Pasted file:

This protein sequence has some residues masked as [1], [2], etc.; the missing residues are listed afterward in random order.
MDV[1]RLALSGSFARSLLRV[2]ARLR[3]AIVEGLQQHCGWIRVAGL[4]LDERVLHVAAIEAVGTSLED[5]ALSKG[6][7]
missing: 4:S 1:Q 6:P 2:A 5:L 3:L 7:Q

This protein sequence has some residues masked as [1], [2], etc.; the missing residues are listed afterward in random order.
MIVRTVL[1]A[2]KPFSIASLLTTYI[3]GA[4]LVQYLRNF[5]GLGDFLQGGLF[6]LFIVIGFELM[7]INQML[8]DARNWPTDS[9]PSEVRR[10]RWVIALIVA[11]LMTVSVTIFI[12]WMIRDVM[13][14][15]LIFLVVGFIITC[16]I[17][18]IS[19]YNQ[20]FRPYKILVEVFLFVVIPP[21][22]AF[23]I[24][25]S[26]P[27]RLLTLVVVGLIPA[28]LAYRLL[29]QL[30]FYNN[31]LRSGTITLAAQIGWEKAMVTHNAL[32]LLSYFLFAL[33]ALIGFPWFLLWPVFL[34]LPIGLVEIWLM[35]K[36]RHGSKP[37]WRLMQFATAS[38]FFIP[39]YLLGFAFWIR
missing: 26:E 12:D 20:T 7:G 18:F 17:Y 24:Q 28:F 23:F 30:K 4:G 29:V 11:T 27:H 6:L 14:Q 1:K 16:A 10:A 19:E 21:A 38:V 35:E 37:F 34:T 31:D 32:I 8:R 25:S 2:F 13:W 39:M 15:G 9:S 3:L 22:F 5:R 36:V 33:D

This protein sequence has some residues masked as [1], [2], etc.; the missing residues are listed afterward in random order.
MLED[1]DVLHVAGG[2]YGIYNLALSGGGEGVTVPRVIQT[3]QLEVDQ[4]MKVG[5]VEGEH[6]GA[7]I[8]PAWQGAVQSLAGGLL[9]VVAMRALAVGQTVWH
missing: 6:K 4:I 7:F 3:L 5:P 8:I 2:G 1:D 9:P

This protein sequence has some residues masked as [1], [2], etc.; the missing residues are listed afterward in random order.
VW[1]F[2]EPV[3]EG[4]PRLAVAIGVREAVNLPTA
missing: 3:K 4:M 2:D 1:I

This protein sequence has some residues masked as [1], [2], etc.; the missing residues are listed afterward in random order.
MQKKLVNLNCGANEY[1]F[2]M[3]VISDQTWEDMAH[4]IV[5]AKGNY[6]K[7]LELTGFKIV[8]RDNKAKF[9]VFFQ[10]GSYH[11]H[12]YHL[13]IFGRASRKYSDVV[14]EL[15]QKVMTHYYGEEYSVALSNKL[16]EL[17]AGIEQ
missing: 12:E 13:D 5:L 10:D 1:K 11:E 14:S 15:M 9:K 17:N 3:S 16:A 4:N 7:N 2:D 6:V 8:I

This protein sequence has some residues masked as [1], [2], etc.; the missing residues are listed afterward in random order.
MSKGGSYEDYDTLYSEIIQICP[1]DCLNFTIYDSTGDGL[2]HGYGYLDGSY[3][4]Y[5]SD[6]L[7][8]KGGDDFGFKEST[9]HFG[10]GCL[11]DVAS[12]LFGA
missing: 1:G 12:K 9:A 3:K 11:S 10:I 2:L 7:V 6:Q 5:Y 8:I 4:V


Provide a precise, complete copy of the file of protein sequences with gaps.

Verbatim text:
This protein sequence has some residues masked as [1], [2], etc.; the missing residues are listed afterward in random order.
MDV[1]RLALSGSFARSLLRV[2]ARLR[3]AIVEGLQQHCGWIRVAGL[4]LDERVLHVAAIEAVGTSLED[5]ALSKG[6][7]
missing: 4:S 1:Q 6:P 2:A 5:L 3:L 7:Q

This protein sequence has some residues masked as [1], [2], etc.; the missing residues are listed afterward in random order.
MIVRTVL[1]A[2]KPFSIASLLTTYI[3]GA[4]LVQYLRNF[5]GLGDFLQGGLF[6]LFIVIGFELM[7]INQML[8]DARNWPTDS[9]PSEVRR[10]RWVIALIVA[11]LMTVSVTIFI[12]WMIRDVM[13][14][15]LIFLVVGFIITC[16]I[17][18]IS[19]YNQ[20]FRPYKILVEVFLFVVIPP[21][22]AF[23]I[24][25]S[26]P[27]RLLTLVVVGLIPA[28]LAYRLL[29]QL[30]FYNN[31]LRSGTITLAAQIGWEKAMVTHNAL[32]LLSYFLFAL[33]ALIGFPWFLLWPVFL[34]LPIGLVEIWLM[35]K[36]RHGSKP[37]WRLMQFATAS[38]FFIP[39]YLLGFAFWIR
missing: 26:E 12:D 20:T 7:G 18:F 17:Y 24:Q 28:F 23:F 30:K 4:G 29:V 11:T 27:H 6:L 14:Q 1:K 16:A 10:A 19:E 21:A 38:V 35:E 37:F 34:T 31:D 32:I 8:R 25:S 2:F 13:W 39:M 15:G 9:S 3:L 22:F 5:R 36:V 33:D

This protein sequence has some residues masked as [1], [2], etc.; the missing residues are listed afterward in random order.
MLED[1]DVLHVAGG[2]YGIYNLALSGGGEGVTVPRVIQT[3]QLEVDQ[4]MKVG[5]VEGEH[6]GA[7]I[8]PAWQGAVQSLAGGLL[9]VVAMRALAVGQTVWH
missing: 6:K 4:I 7:F 3:L 5:P 8:I 2:G 1:D 9:P

This protein sequence has some residues masked as [1], [2], etc.; the missing residues are listed afterward in random order.
VW[1]F[2]EPV[3]EG[4]PRLAVAIGVREAVNLPTA
missing: 3:K 4:M 2:D 1:I

This protein sequence has some residues masked as [1], [2], etc.; the missing residues are listed afterward in random order.
MQKKLVNLNCGANEY[1]F[2]M[3]VISDQTWEDMAH[4]IV[5]AKGNY[6]K[7]LELTGFKIV[8]RDNKAKF[9]VFFQ[10]GSYH[11]H[12]YHL[13]IFGRASRKYSDVV[14]EL[15]QKVMTHYYGEEYSVALSNKL[16]EL[17]AGIEQ
missing: 12:E 13:D 5:L 10:D 1:K 11:E 14:S 15:M 9:K 17:N 3:S 16:A 4:N 7:N 2:D 6:V 8:I

This protein sequence has some residues masked as [1], [2], etc.; the missing residues are listed afterward in random order.
MSKGGSYEDYDTLYSEIIQICP[1]DCLNFTIYDSTGDGL[2]HGYGYLDGSY[3][4]Y[5]SD[6]L[7][8]KGGDDFGFKEST[9]HFG[10]GCL[11]DVAS[12]LFGA
missing: 1:G 12:K 9:A 3:K 11:S 10:I 2:L 7:V 6:Q 5:Y 8:I 4:V